The content of this report will be updated with the latest scenarios based on the global COVID-19 Pandemic
Cloud gaming will fundamentally change the video games industry over the next 10 years, just as video and audio streaming has reshaped the music, film, and TV industries. The market is at a very early stage, but competition is intensifying, drawing in tech giants (including Sony, Google, Tencent, Microsoft, Nvidia, Facebook, and Amazon) and telcos (like Deutsche Telekom, Verizon, AT&T, Vodafone, KT, and China Mobile). Game publishers like Ubisoft and Electronic Arts have formed partnerships with service providers to increase their prominence in this developing market.
Tech giants like Google, Microsoft, Sony, and Nvidia are banking on subscription models to help them become the “Netflix of gaming”. Exclusive content will be critical to attracting customers. Thanks to their massive libraries of exclusive games, Microsoft, Sony, and Tencent are potential winners in the subscription model. Providers of subscription-based cloud gaming services that lack exclusive games will struggle to compete.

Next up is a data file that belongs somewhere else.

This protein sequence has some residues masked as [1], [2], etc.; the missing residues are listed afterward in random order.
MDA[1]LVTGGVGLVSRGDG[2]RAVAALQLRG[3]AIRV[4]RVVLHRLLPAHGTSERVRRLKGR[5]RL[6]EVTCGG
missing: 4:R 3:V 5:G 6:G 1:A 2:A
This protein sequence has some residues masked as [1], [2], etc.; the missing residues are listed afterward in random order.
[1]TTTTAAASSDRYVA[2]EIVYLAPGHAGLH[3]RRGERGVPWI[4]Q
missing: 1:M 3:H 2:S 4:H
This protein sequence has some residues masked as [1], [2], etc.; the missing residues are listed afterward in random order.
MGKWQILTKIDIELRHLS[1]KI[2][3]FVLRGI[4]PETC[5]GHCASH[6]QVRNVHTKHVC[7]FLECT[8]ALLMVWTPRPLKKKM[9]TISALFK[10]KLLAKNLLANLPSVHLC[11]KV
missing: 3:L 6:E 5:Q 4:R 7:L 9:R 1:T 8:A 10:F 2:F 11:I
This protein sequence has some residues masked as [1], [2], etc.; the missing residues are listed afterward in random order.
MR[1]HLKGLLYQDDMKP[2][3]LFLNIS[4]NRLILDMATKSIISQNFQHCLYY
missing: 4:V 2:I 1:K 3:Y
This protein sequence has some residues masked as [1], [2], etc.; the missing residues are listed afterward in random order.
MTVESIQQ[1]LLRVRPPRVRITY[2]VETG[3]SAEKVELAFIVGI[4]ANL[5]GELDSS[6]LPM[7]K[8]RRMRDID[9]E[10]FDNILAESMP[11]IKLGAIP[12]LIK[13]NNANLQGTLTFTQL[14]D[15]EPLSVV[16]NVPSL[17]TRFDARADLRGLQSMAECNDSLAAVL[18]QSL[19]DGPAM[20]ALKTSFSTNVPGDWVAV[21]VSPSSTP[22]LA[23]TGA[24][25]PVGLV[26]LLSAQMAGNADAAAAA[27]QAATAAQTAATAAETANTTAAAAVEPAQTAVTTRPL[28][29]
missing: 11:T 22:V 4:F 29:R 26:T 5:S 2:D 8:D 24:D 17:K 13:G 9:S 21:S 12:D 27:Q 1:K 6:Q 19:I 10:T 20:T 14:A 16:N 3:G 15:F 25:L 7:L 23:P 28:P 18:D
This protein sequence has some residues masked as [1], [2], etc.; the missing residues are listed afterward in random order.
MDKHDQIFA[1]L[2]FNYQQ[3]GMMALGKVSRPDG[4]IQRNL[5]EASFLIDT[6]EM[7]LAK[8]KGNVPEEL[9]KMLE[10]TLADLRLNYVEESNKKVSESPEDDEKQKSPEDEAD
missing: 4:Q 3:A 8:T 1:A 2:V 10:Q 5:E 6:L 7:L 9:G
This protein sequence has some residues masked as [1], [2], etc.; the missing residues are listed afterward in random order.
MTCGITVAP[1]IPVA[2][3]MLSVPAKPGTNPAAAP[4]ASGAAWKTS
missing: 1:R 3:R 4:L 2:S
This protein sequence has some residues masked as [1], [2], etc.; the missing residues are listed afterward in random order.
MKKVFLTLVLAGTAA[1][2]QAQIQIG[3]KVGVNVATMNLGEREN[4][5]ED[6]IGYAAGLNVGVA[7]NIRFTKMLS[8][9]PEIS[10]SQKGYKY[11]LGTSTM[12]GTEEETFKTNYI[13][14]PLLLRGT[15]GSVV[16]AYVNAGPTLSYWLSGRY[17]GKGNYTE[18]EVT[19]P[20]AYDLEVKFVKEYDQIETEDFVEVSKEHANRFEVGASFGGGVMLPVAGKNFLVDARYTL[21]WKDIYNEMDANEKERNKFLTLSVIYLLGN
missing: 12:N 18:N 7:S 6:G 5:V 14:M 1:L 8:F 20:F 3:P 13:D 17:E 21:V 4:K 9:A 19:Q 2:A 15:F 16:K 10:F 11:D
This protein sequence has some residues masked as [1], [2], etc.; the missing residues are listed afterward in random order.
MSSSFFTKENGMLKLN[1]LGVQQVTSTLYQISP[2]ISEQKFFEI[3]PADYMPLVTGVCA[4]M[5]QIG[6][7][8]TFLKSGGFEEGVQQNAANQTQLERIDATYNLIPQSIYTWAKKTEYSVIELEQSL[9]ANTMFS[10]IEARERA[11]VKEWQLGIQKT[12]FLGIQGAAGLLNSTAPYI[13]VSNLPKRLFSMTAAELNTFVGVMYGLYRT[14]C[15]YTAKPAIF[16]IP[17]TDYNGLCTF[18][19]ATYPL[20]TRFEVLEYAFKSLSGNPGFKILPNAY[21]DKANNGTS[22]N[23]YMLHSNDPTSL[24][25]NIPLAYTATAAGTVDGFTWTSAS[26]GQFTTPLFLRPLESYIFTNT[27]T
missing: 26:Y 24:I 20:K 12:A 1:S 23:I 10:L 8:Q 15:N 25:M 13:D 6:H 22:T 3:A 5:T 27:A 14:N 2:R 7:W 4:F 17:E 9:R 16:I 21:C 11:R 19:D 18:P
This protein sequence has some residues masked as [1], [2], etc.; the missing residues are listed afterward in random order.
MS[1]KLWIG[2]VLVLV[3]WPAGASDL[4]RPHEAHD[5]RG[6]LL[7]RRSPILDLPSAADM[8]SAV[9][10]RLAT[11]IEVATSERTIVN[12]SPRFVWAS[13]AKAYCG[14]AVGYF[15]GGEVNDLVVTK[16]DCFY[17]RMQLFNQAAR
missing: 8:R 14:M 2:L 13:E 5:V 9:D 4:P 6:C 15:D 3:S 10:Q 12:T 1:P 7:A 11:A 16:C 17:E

- This report provides an overview of the cloud gaming theme.
- It identifies the key trends impacting growth of the theme over the next 12 to 24 months, split into three categories: technology trends, macroeconomic trends, and regulatory trends.
- It includes a comprehensive industry analysis, including forecasts for cloud gaming revenues to 2030.
- The detailed value chain comprises four layers: a content layer, a service layer, a connectivity layer, and a device layer.
Reasons To Buy
- Worth $1bn in 2020, the global cloud gaming market will grow to become a $30bn industry by 2030, at a compound annual growth rate (CAGR) of 40% over this 10-year period, according to GlobalData estimates.
- By revenue, cloud gaming accounted for less than 1% of the video games industry in 2020, but it has the potential to disrupt how games are distributed, consumed, and monetized. In 10 years, traditional PC and console games will have been replaced by games hosted in the cloud and accessed via thin-client PCs, consoles, or mobiles.